I first played the game a lifetime ago when I was a beginning teacher in Oregon. Two friends, a fellow English teacher and a college professor, and I would get together just about every week to smoke cigars and play board games. All of us bibliophiles and Sherlock Holmes fans, we found ourselves captivated by a now out of print game called Consulting Detective. A series of Holmesian adventures, it eschewed a standard board or dice, and instead presented us with a map of Victorian London, facsimiles of the London Times, and ten cases to be solved collaboratively. We were in heaven.
When I moved to California I brought a copy of Consulting Detective with me. I wasn’t sure how I’d use it again; once you’ve done the cases, you can’t repeat them, and anyway I wouldn’t want to without my friends Dave and Steve. The box sat on my bookshelf for most of my first year at Piedmont High School and then around January 6th, Holmes’ supposed birthday, as I prepared a unit on detective fiction for my classes returning from winter break, it hit me: use it to challenge the kids.
In retrospect the use of Consulting Detective with my students was one of the choices I’m still proud of. I surrounded the experience of playing the game in table groups with plenty of reading of Doyle’s stories. The students were immersed in the milieu; in subsequent schools over the course of a decade, I added a Diogenes Club day and radio play, and as I saw them dive into the challenge of solving a case that felt relevant and real their engagement was wonderful to watch.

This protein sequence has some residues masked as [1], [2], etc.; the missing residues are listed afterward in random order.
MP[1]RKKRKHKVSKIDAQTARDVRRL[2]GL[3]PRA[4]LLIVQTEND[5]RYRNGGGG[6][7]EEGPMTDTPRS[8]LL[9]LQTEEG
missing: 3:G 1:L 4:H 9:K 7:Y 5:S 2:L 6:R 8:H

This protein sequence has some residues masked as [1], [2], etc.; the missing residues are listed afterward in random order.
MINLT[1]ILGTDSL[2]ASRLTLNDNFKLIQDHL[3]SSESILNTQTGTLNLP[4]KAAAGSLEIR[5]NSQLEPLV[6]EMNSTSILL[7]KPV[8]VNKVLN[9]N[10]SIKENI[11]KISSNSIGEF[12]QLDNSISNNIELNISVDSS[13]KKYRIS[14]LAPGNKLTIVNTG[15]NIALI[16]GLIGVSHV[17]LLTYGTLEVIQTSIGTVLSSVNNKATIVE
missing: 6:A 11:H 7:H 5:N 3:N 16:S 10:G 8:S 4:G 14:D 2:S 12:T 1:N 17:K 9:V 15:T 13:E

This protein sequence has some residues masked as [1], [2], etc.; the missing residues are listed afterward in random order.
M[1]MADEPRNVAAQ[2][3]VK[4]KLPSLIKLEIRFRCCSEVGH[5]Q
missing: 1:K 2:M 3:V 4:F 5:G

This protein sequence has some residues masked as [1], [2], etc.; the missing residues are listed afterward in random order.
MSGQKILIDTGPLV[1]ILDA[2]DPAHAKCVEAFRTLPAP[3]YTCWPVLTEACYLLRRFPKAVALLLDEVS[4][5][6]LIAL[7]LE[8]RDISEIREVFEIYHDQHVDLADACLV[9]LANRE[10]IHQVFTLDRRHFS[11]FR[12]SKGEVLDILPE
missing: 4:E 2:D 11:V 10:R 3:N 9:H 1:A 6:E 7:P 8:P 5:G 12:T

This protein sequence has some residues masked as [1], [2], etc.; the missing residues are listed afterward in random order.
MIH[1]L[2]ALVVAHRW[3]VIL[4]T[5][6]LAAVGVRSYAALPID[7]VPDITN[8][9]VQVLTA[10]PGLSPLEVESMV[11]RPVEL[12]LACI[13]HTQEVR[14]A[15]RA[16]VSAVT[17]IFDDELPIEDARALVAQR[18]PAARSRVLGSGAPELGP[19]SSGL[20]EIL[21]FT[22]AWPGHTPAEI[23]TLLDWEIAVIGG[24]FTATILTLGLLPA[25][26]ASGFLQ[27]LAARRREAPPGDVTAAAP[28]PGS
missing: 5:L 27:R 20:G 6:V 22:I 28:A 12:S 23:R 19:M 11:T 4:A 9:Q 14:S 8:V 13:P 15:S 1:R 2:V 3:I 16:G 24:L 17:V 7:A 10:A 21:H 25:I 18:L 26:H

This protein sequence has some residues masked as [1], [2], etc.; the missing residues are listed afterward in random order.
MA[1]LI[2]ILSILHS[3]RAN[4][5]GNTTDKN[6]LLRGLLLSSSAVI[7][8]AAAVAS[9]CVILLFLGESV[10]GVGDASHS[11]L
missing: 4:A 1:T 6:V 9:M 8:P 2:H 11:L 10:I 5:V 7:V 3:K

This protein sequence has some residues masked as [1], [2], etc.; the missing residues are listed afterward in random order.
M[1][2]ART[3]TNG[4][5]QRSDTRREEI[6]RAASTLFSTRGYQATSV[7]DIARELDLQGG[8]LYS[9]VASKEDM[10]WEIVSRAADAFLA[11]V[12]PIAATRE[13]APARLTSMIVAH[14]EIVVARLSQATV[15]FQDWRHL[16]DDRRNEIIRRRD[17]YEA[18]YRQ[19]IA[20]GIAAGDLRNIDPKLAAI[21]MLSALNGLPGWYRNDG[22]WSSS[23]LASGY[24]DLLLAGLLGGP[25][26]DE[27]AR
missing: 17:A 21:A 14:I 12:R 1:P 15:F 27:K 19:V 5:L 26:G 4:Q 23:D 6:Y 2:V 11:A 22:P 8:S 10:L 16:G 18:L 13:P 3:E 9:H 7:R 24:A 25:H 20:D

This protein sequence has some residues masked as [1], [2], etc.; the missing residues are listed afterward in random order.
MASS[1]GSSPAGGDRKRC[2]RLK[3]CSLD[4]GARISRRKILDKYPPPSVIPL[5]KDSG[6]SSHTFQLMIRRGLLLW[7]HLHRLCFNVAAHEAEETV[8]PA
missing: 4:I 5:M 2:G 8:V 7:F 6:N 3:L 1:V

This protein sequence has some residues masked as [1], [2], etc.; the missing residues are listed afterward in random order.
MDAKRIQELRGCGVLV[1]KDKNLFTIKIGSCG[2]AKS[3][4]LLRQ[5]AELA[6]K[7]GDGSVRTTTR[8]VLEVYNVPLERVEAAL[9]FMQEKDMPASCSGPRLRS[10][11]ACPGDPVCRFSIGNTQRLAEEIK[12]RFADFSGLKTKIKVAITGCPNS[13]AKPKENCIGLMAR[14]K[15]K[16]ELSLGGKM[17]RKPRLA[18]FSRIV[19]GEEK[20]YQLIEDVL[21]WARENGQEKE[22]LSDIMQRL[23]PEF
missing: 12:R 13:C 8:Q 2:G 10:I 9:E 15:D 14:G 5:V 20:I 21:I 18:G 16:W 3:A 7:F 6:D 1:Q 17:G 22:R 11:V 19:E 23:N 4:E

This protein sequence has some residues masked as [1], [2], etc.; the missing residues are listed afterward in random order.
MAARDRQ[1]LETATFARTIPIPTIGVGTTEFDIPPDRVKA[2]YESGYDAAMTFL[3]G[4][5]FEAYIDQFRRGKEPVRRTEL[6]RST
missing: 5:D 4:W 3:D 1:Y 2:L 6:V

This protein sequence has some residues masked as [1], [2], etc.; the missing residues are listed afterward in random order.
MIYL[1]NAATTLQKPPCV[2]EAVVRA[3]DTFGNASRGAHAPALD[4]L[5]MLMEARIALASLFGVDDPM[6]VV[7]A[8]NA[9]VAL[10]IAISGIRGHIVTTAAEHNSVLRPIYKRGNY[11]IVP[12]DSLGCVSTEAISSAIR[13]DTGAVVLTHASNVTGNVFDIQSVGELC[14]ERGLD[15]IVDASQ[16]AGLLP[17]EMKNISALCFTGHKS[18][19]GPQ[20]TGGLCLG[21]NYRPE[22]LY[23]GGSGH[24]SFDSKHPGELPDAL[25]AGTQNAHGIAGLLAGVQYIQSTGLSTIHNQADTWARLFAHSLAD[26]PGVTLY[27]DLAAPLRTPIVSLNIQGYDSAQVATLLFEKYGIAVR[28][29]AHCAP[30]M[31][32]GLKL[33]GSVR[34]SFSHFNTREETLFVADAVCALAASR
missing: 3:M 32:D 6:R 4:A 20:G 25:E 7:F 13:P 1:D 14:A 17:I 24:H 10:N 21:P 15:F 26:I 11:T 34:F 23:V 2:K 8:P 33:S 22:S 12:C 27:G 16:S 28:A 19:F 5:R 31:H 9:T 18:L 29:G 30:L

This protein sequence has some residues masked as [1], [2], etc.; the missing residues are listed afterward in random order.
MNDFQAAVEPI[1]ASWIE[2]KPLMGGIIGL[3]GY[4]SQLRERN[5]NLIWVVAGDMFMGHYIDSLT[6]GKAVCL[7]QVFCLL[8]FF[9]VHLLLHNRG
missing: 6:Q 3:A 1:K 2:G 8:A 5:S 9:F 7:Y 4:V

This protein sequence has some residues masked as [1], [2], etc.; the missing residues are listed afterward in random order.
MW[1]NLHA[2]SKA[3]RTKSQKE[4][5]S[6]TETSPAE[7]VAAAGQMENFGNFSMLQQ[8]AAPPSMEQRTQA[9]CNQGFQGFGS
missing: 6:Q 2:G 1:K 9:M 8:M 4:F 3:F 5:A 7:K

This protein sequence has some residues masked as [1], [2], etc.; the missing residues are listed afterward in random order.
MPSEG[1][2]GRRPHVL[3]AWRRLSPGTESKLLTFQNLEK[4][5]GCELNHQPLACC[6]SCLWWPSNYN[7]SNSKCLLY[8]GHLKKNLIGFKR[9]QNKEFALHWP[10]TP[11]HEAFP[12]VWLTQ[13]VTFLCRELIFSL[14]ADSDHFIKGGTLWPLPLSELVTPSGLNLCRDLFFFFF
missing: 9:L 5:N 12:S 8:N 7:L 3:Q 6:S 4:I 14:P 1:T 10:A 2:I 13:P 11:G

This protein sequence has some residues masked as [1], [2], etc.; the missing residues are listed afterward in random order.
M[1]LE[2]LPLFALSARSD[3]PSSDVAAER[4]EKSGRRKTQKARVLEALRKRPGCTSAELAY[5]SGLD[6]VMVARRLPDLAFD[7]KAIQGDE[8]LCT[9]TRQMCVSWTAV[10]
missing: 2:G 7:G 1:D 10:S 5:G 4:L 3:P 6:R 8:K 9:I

Of particular note was the fact that there wasn’t a key to the problems. The students needed to work together to come up with a plan to follow clues and come up with a solution. In pursuit of this answer they ran into red herrings and dead ends, and (for a couple of hours) became Sherlock Holmes, or at least a pack of street urchins.
If they solved the case: cheers! If they remained stumped: they remained stumped.
A few intrepid young sleuths who completed their cases were always willing to join in with a group who couldn’t come up with the answer. Working together at lunch or after school, these teams of students collaborated to solve the mystery and finally arrive at that collective cheer.
The students who played Consulting Detective with me are now in their 20s and early 30s, and I like to imagine that the generous spirit, critical thinking, and ability to work as a team to complete a task they showed in class are traits they’ve taken with them into adulthood.
As we talk in education today about how we can create experiences that challenge students to struggle with the unknown, I look back fondly at Consulting Detective in my classroom. I changed up the stories I taught every year, rotating “The Red Headed League,” “The Speckled Band,” and “The Adventure of the Dancing Men.” But whether I led my students to the Grimpen Mire of Dartmoor or the Falls at Reichenbach, they always ended up together with that map of London in front of them and a case to be solved.
The continuity of Consulting Detective gave me a better perspective about how groups of students thought, not just wrote or performed on tests, year after year. I could see the groups who could work together, the students who could suspend disbelief, the kids who genuinely liked the challenge. To be honest, I knew these kids would be all right.
My copy of the game is pretty ragged now; I’m not sure it could survive a class of middle schoolers. I hope that Consulting Detective comes back into print again. If it does, when it does, I look forward to seeing if a few students might want to join me in a hunt through the streets of London, thinking, collaborating, and putting the lessons on Sherlock Holmes to the test. Someone might say that it’s “very common core.” I’ll argue: it’s very fun.